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Re: [widgets] Comment on Widgets 1.0: Digital Signatures - the Usage property

From: Marcos Caceres <marcosscaceres@gmail.com>
Date: Fri, 13 Feb 2009 23:26:38 +1000
Message-ID: <b21a10670902130526o65dd43a0k4a921c42d79b2d0a@mail.gmail.com>
To: "Priestley, Mark, VF-Group" <Mark.Priestley@vodafone.com>
Cc: "Hillebrand, Rainer" <Rainer.Hillebrand@t-mobile.net>, public-webapps <public-webapps@w3.org>

2009/2/12 Priestley, Mark, VF-Group <Mark.Priestley@vodafone.com>:
> [mp] As a general comment, I think this is a pretty difficult problem to address in a secure manner. IMO the most reliable way of authorising an update would be through the use of an "update signature" however, HTTPS provides a workable alternative and plain HTTP might be fine in other circumstances. For what it's worth I think that the real security issue is how the update is handled but this doesn't mean defining an "update signature" is not useful.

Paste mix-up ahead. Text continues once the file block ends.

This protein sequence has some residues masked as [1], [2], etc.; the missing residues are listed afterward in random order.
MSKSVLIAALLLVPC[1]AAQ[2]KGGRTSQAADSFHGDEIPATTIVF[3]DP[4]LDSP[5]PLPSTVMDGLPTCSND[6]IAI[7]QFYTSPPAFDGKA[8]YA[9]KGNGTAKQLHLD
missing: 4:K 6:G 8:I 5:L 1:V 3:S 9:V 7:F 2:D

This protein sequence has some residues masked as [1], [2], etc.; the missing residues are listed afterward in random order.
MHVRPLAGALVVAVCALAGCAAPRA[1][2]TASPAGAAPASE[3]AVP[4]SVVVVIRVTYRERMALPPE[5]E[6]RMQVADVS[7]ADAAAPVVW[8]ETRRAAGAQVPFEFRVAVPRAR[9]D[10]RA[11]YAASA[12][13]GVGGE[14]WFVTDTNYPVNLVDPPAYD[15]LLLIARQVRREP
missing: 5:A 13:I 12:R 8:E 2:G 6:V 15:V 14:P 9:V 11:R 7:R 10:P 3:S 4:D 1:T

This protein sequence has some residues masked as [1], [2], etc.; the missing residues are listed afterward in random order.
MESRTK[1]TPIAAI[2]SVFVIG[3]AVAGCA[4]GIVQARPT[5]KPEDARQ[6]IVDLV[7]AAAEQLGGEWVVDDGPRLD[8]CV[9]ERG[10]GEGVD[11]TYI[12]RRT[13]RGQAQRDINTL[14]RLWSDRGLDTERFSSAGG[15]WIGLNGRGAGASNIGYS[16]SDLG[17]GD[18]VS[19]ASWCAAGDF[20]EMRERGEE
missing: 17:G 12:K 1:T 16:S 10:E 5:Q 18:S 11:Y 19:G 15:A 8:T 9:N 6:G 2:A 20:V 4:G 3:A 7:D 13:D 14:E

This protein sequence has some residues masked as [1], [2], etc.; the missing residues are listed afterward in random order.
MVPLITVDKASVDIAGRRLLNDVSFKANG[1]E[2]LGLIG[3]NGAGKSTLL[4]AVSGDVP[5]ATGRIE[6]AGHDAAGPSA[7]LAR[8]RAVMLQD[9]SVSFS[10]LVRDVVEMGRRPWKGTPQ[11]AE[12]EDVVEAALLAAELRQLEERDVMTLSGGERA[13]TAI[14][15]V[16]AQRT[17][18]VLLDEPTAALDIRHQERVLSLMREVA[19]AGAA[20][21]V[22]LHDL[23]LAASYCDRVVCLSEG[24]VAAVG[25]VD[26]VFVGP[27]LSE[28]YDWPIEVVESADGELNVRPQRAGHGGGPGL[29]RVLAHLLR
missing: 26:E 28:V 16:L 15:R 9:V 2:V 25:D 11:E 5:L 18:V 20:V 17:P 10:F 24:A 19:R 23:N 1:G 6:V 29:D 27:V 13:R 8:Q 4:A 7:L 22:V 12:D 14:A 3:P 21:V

I agree that an update signature would be useful, but would like to
see this just be solved with HTTP and HTTPS for v1. That should cover
most use cases.

Here is my current thinking. Widget version 1 is distributed and
signed. The config looks like this:

<widget version="1.0">
   <update href="https://some.com/update?version=1.0" />

Because the widget was signed, the update href can be considered
authoritative/trusted. That securely downloads the update description

<widgetupdate xmlns="http://www.w3.org/ns/widgets"
  <details href="http://a.com/myWidget/1.1/whatsnew">
    We fixed some bugs and improved performance!

The src is downloaded and treated as a normal widget package. If it is
not signed, or the signature cannot be validated, then the usual
warnings are given. If it is signed, then it is processed as normal.

Is there much wrong with the current model?

Kind regards,
Marcos Caceres
Received on Friday, 13 February 2009 13:27:20 UTC

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